The Bill addresses two key areas. First, it will enable the IPCC to compel serving officers and their staff to answer its questions as witnesses. The IPCC will be able to consider whether they are guilty of misconduct or, indeed, criminality, but it is also essential that they come forward as witnesses. Secondly—this is also essential—it will allow the IPCC to investigate issues previously investigated by its predecessor, the Police Complaints Authority. Both measures are important.
This debate has already shown that there are question marks over the Bill’s adequacy in respect of those measures. What would happen, for example, if serving officers or their staff did not agree to come forward when requested? Would the disciplinary measures, which have been spelt out this afternoon, be adequate? I do not think that we will know the answer until such an event happens. The issue of calling retired officers or staff is not covered by the Bill, either. There may be other means of doing that, but the situation is extremely unclear. Those are two areas of the Bill that stand out at this stage as either not covered adequately or, in the case of retired officers, not covered at all.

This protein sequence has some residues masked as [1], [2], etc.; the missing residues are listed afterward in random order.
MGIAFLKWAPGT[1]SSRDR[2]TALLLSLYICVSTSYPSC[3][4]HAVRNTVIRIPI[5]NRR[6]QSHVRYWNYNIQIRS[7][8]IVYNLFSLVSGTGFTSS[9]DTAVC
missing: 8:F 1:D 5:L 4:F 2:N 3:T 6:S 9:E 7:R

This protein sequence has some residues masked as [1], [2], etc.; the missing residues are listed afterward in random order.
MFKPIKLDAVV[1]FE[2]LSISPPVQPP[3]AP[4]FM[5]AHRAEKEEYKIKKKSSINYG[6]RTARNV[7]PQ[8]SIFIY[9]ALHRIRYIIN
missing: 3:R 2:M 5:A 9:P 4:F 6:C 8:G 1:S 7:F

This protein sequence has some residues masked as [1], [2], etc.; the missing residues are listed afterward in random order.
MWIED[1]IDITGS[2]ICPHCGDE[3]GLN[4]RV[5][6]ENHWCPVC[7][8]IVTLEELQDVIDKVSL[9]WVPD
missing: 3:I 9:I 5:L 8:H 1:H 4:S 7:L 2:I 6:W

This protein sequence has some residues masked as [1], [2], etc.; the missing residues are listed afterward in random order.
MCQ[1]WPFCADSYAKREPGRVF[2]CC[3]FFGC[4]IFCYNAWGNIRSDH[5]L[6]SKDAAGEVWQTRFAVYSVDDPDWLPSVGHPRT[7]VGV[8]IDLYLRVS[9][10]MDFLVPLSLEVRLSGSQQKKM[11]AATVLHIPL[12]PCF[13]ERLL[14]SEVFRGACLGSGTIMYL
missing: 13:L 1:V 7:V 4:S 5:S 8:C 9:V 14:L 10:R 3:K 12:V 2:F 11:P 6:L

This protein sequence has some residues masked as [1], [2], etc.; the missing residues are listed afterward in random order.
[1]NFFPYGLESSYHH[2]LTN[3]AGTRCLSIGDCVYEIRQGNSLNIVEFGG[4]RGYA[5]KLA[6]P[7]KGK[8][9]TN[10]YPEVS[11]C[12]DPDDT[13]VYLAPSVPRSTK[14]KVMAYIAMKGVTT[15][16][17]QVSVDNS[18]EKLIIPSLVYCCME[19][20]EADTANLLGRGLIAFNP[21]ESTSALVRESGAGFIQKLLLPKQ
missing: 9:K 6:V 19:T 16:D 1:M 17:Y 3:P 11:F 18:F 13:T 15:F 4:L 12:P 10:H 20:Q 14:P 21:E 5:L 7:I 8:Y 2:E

Some of the issues will be addressed when we discuss the amendment in Committee following this Second Reading debate, but it is essential that there is continuing dialogue and that the House is made aware of any progress. We need to know whether the proposals for addressing these matters are valid, and we need an ongoing discussion and up-to-date information, so that if any further steps are required they can be enacted without undue delay.
There is cross-party agreement on what is happening. The Hillsborough independent panel was set up in the last Parliament and its work has been taken forward in this one. There is cross-party agreement on that.
Twenty-three years is a long time to wait for justice. The families deserve no less than truth, justice and accountability. That requires speedy action, but that action must be backed up by sufficient powers to enable the proper information to be considered in a judicial process, if that is what is required. I hope that the Bill will help to achieve that.
It is extremely important that the House is kept informed of progress, including the consequences of this Bill being passed and the question of reopening the inquest—something that will be considered in this place at another time.
The IPCC has now published its Terms of Reference. It will examine the following points: